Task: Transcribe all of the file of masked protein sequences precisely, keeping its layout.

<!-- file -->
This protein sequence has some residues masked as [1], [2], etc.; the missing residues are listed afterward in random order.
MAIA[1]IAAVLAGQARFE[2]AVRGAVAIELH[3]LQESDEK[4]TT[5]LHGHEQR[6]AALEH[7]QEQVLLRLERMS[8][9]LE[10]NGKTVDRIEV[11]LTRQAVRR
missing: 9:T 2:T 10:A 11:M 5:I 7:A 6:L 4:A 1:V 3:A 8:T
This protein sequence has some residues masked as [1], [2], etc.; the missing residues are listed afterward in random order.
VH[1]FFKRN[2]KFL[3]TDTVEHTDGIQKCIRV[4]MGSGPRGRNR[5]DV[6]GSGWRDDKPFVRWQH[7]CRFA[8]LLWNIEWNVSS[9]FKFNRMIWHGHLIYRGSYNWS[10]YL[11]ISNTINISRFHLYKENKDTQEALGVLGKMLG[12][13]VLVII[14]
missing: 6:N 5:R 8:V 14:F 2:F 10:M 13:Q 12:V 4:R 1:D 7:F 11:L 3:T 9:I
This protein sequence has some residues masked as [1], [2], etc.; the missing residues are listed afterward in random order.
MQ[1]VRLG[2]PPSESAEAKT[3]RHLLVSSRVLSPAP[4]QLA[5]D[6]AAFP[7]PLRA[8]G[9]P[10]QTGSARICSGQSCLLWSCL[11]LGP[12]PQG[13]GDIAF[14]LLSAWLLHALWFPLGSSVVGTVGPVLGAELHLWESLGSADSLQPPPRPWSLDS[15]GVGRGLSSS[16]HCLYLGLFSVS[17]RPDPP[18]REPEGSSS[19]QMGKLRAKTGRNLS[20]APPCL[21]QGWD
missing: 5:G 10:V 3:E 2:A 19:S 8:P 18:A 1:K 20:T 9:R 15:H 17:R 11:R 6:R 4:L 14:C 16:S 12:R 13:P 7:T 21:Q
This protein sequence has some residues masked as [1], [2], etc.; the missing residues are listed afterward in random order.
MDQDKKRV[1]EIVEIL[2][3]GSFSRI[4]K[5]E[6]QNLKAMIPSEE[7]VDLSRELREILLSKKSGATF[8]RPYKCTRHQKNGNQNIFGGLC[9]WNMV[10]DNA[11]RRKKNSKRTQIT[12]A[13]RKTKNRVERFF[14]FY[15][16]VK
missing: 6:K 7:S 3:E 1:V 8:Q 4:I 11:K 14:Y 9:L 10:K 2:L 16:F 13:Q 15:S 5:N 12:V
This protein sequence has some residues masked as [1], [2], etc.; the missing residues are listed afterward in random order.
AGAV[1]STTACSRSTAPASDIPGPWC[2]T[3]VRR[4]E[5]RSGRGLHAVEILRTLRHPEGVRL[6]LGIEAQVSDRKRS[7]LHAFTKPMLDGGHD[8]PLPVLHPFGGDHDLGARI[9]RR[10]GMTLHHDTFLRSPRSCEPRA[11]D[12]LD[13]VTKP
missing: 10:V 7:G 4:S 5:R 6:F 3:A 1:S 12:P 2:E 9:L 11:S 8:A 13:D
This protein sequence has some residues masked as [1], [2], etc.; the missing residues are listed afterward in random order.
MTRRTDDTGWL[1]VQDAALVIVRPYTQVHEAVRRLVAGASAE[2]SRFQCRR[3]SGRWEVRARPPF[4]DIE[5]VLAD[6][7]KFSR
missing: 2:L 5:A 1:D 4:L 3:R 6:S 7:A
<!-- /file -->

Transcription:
This protein sequence has some residues masked as [1], [2], etc.; the missing residues are listed afterward in random order.
MAIA[1]IAAVLAGQARFE[2]AVRGAVAIELH[3]LQESDEK[4]TT[5]LHGHEQR[6]AALEH[7]QEQVLLRLERMS[8][9]LE[10]NGKTVDRIEV[11]LTRQAVRR
missing: 9:T 2:T 10:A 11:M 5:I 7:A 6:L 4:A 1:V 3:A 8:T
This protein sequence has some residues masked as [1], [2], etc.; the missing residues are listed afterward in random order.
VH[1]FFKRN[2]KFL[3]TDTVEHTDGIQKCIRV[4]MGSGPRGRNR[5]DV[6]GSGWRDDKPFVRWQH[7]CRFA[8]LLWNIEWNVSS[9]FKFNRMIWHGHLIYRGSYNWS[10]YL[11]ISNTINISRFHLYKENKDTQEALGVLGKMLG[12][13]VLVII[14]
missing: 6:N 5:R 8:V 14:F 2:F 10:M 13:Q 12:V 4:R 1:D 7:F 11:L 3:T 9:I
This protein sequence has some residues masked as [1], [2], etc.; the missing residues are listed afterward in random order.
MQ[1]VRLG[2]PPSESAEAKT[3]RHLLVSSRVLSPAP[4]QLA[5]D[6]AAFP[7]PLRA[8]G[9]P[10]QTGSARICSGQSCLLWSCL[11]LGP[12]PQG[13]GDIAF[14]LLSAWLLHALWFPLGSSVVGTVGPVLGAELHLWESLGSADSLQPPPRPWSLDS[15]GVGRGLSSS[16]HCLYLGLFSVS[17]RPDPP[18]REPEGSSS[19]QMGKLRAKTGRNLS[20]APPCL[21]QGWD
missing: 5:G 10:V 3:E 2:A 19:S 8:P 18:A 1:K 20:T 9:R 15:H 17:R 11:R 6:R 4:L 14:C 16:S 12:R 13:P 7:T 21:Q
This protein sequence has some residues masked as [1], [2], etc.; the missing residues are listed afterward in random order.
MDQDKKRV[1]EIVEIL[2][3]GSFSRI[4]K[5]E[6]QNLKAMIPSEE[7]VDLSRELREILLSKKSGATF[8]RPYKCTRHQKNGNQNIFGGLC[9]WNMV[10]DNA[11]RRKKNSKRTQIT[12]A[13]RKTKNRVERFF[14]FY[15][16]VK
missing: 6:K 7:S 3:E 1:V 8:Q 4:I 11:K 14:Y 9:L 10:K 2:L 16:F 13:Q 15:S 5:N 12:V
This protein sequence has some residues masked as [1], [2], etc.; the missing residues are listed afterward in random order.
AGAV[1]STTACSRSTAPASDIPGPWC[2]T[3]VRR[4]E[5]RSGRGLHAVEILRTLRHPEGVRL[6]LGIEAQVSDRKRS[7]LHAFTKPMLDGGHD[8]PLPVLHPFGGDHDLGARI[9]RR[10]GMTLHHDTFLRSPRSCEPRA[11]D[12]LD[13]VTKP
missing: 10:V 7:G 4:S 5:R 6:F 3:A 1:S 12:P 2:E 9:L 11:S 8:A 13:D
This protein sequence has some residues masked as [1], [2], etc.; the missing residues are listed afterward in random order.
MTRRTDDTGWL[1]VQDAALVIVRPYTQVHEAVRRLVAGASAE[2]SRFQCRR[3]SGRWEVRARPPF[4]DIE[5]VLAD[6][7]KFSR
missing: 2:L 5:A 1:D 4:L 3:R 6:S 7:A